The eighth photo shows the job complete.  It was good to have the truck’s door operate normally, restore the usual quietness in the cab.

But, less than two weeks after peace and order was restored to my truck, MADE IN TAIWAN attacked …

2015-10-10_01_fixing-busted-tacoma-door-handle.jpg

2015-10-10_04_fixing-busted-tacoma-door-handle.jpg

2015-10-10_07_fixing-busted-tacoma-door-handle.jpg

2015-10-10_10_fixing-busted-tacoma-door-handle.jpg

2015-10-11_1_fixing-busted-tacoma-door-handle.jpg

2015-10-11_5_fixing-busted-tacoma-door-handle.jpg

2015-10-24_2_fixing-tacoma-door@barts.jpg

2015-10-24_4_fixing-tacoma-door@barts.jpg

 

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UPDATE

On November 4th, eleven days after I thought all was complete with the driver door of my Toyota Tacoma, I left work after dark and walked out to my truck.  When I lifted the outside door handle, nothing.  Just limp feeling sloppiness with no action.  My mind raced.  Was it simply the primary rod heading over to the latch had popped out or did I waste a day’s wage on a defective part?  Inclement weather and work scheduling meant that the answer would have to wait.

On November 7th, on a nice, sunny afternoon, I performed open panel exploratory surgery on my Tacoma’s door.  Look at the first image.  All seems normal.  Everything is intact and the two rods are hooked up.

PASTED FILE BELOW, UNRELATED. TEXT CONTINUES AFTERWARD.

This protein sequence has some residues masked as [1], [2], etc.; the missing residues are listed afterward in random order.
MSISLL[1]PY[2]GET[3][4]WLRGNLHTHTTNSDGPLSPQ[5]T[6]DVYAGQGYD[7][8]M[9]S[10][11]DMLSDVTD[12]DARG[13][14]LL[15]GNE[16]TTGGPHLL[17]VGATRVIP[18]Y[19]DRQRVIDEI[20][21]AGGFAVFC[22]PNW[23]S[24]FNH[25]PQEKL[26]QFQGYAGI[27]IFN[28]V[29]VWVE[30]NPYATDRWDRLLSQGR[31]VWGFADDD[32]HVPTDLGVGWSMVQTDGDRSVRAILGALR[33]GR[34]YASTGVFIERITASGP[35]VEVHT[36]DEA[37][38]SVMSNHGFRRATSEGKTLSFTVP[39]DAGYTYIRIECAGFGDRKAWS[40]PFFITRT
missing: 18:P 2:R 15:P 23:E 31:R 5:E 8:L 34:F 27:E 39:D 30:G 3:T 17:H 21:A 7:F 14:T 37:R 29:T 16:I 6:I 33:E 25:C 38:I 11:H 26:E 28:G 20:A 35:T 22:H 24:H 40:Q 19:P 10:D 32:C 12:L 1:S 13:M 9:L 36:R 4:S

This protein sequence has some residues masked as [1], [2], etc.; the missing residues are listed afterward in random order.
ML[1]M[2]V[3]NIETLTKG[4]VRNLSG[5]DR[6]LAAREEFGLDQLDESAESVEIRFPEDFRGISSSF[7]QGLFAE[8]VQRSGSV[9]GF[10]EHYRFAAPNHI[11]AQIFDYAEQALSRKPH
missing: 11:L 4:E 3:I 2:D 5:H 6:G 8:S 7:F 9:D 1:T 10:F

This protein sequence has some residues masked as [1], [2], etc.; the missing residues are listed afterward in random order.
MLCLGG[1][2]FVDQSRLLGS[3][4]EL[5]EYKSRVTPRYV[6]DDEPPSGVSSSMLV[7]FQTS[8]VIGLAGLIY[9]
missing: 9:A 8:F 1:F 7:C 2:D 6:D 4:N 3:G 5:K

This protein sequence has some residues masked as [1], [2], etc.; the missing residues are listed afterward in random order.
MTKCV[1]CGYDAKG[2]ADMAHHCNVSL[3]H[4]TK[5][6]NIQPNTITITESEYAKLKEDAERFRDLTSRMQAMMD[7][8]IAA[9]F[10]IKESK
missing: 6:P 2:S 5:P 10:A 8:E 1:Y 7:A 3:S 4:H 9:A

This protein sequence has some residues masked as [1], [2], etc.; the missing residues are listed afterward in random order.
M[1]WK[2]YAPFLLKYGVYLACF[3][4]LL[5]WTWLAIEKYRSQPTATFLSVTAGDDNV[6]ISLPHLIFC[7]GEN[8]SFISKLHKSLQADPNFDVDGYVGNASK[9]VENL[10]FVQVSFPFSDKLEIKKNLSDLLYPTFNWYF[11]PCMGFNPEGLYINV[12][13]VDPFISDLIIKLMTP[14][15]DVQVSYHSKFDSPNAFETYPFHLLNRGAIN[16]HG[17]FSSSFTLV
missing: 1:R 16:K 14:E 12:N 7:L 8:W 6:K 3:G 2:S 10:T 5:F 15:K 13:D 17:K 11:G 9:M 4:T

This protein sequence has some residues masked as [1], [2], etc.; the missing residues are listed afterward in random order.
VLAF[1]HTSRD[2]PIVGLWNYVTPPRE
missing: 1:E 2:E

Reaching around the door and working the latch, I watched.  The rod down to the latch wasn’t moving.  But the lever was.  But it wasn’t moving up and down.  It was moving in and out.  Why?  I couldn’t see.

I retrieved the old door handle, which I hadn’t thrown away yet.  I’m glad I didn’t (note second and third photos).  I sat on a chair in the sun and studied all the moving parts as I worked the handle, in an attempt to understand its inner workings.  I mentioned in my last post how it was supposed to work, but it wasn’t until this moment that I actually understood.  Simple enough concept.

Even with a bright, multiple LED light, it was difficult to see with the new handle assembly installed what was happening to push out the lever, but with enough study it became apparent what was happening, but I still don’t understand how or why.

What was happening was that the extension of the handle that was supposed to push down on the lever was now behind the lever, and the up and down action was simply wedging the handle extension down and pushing the lever out.  I jiggled the lever and found no apparent sloppiness.  I attempted to twist the lever back a bit in hopes to get the handle piece to be back in place on top so it can push, not wedge  But nothing worked.  The lever simply is moving in and out instead of up and down.  I don't know why, except that maybe the handle extension isn't long enough.

Since it is difficult to install the handle assembly, I didn’t pull it out to study it further.  I decided then and there to count my losses and get rid of MADE IN TAIWAN and get an OEM Toyota part (hopefully not made in Taiwan).  I'll put up with having to open the passenger door, reach in to the other side and open the driver door from inside for the short term.  Yes, I might be able to return the defective part, but it would be likely that I’d only get another potentially defective aftermarket part and have to go through all this nonsense again.

So my take away lesson?  20/20 hindsight tells me that since the OEM jigsaw puzzle that created my 2002 Toyota Tacoma TRD 4x4 pickup has lasted and served me faithfully and reliably for the past nearly 14 years since I drove it new off the lot, I’m putting OEM Toyota puzzle pieces back in it if the need arises again.